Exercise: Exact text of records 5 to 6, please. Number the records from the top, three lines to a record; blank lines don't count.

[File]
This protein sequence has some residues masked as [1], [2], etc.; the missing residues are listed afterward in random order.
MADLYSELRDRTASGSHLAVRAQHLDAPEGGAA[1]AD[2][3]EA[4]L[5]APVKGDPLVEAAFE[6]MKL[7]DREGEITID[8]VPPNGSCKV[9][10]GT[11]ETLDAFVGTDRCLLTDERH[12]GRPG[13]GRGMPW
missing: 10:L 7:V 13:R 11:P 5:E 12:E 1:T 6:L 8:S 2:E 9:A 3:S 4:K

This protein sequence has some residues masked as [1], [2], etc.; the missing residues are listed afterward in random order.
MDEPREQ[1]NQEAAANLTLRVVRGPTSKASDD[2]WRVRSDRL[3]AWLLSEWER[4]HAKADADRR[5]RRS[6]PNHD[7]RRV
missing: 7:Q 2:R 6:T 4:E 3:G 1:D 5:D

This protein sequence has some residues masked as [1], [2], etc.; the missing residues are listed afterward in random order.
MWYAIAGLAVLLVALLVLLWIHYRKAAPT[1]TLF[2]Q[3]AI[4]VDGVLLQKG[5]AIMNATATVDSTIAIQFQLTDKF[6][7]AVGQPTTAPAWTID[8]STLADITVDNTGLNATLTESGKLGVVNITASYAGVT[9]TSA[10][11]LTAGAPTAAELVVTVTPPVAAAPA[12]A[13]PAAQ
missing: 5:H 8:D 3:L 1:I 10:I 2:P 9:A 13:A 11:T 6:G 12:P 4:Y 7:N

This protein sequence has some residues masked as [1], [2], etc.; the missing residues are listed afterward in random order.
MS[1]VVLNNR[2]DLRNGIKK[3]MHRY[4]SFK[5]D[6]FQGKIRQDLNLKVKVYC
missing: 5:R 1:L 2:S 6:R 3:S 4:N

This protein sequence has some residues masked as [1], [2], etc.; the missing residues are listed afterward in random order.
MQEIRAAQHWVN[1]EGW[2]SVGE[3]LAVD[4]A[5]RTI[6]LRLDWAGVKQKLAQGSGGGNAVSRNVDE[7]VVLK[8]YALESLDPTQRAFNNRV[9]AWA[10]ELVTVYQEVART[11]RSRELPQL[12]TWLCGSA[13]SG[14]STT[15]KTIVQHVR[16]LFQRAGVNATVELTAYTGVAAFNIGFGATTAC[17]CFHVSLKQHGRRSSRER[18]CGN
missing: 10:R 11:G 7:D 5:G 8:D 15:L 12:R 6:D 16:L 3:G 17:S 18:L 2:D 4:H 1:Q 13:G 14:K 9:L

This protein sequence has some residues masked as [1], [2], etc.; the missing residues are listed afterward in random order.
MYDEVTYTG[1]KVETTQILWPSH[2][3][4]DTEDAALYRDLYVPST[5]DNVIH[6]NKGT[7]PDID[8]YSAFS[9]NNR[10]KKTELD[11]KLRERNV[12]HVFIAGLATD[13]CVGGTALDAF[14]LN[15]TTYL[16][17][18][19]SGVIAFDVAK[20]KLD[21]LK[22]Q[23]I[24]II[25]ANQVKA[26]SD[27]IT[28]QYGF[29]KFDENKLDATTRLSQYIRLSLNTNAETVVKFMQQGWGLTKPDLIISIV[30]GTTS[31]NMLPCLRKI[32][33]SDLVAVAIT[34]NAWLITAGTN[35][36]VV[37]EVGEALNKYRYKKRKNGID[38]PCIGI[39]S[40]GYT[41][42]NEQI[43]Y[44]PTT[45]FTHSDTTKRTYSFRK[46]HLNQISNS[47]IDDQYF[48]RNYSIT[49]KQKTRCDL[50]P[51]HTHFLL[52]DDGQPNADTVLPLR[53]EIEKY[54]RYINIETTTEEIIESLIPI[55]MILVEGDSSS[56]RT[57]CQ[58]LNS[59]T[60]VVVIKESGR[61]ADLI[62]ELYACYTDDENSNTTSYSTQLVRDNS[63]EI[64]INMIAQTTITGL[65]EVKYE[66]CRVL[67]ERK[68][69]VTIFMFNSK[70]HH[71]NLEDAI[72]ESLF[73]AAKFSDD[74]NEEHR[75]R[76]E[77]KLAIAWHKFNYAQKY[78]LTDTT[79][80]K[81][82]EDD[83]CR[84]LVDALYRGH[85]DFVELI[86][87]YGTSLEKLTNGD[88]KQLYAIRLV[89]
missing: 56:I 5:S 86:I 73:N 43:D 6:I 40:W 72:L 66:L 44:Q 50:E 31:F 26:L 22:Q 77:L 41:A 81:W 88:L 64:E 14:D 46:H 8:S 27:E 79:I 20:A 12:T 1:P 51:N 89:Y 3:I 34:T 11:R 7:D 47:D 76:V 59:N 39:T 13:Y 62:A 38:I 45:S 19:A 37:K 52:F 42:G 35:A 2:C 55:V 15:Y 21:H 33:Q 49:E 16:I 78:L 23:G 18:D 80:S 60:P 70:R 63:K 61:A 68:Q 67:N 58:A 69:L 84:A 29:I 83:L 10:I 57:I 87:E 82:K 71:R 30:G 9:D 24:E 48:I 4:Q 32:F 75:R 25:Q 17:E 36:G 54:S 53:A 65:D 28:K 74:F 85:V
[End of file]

This protein sequence has some residues masked as [1], [2], etc.; the missing residues are listed afterward in random order.
MQEIRAAQHWVN[1]EGW[2]SVGE[3]LAVD[4]A[5]RTI[6]LRLDWAGVKQKLAQGSGGGNAVSRNVDE[7]VVLK[8]YALESLDPTQRAFNNRV[9]AWA[10]ELVTVYQEVART[11]RSRELPQL[12]TWLCGSA[13]SG[14]STT[15]KTIVQHVR[16]LFQRAGVNATVELTAYTGVAAFNIGFGATTAC[17]CFHVSLKQHGRRSSRER[18]CGN
missing: 10:R 11:G 7:D 5:G 8:D 15:L 12:R 6:D 16:L 3:G 17:S 18:L 2:D 4:H 1:Q 13:G 14:K 9:L

This protein sequence has some residues masked as [1], [2], etc.; the missing residues are listed afterward in random order.
MYDEVTYTG[1]KVETTQILWPSH[2][3][4]DTEDAALYRDLYVPST[5]DNVIH[6]NKGT[7]PDID[8]YSAFS[9]NNR[10]KKTELD[11]KLRERNV[12]HVFIAGLATD[13]CVGGTALDAF[14]LN[15]TTYL[16][17][18][19]SGVIAFDVAK[20]KLD[21]LK[22]Q[23]I[24]II[25]ANQVKA[26]SD[27]IT[28]QYGF[29]KFDENKLDATTRLSQYIRLSLNTNAETVVKFMQQGWGLTKPDLIISIV[30]GTTS[31]NMLPCLRKI[32][33]SDLVAVAIT[34]NAWLITAGTN[35][36]VV[37]EVGEALNKYRYKKRKNGID[38]PCIGI[39]S[40]GYT[41][42]NEQI[43]Y[44]PTT[45]FTHSDTTKRTYSFRK[46]HLNQISNS[47]IDDQYF[48]RNYSIT[49]KQKTRCDL[50]P[51]HTHFLL[52]DDGQPNADTVLPLR[53]EIEKY[54]RYINIETTTEEIIESLIPI[55]MILVEGDSSS[56]RT[57]CQ[58]LNS[59]T[60]VVVIKESGR[61]ADLI[62]ELYACYTDDENSNTTSYSTQLVRDNS[63]EI[64]INMIAQTTITGL[65]EVKYE[66]CRVL[67]ERK[68][69]VTIFMFNSK[70]HH[71]NLEDAI[72]ESLF[73]AAKFSDD[74]NEEHR[75]R[76]E[77]KLAIAWHKFNYAQKY[78]LTDTT[79][80]K[81][82]EDD[83]CR[84]LVDALYRGH[85]DFVELI[86][87]YGTSLEKLTNGD[88]KQLYAIRLV[89]
missing: 56:I 5:S 86:I 73:N 43:D 6:I 40:W 72:L 66:L 44:Q 50:E 31:F 26:L 22:Q 77:L 41:A 81:W 88:L 64:E 14:D 46:H 8:S 27:E 79:I 20:A 12:T 1:P 51:N 89:Y 3:I 34:T 11:R 7:D 47:D 76:V 59:N 39:T 13:Y 62:A 38:I 45:S 19:A 37:K 52:F 42:G 35:A 2:C 55:V 15:Y 21:H 33:Q 49:E 16:I 78:L 23:G 18:D 80:S 60:P 70:R 63:K 61:A 68:Q 67:N 58:A 69:L 84:A 29:I 83:L 10:I 57:I 87:E 82:K 71:R 30:G 9:D 24:E 48:I 4:Q 32:F 75:R 25:Q 17:E 36:G 54:S 53:A 65:D 28:K 74:F 85:V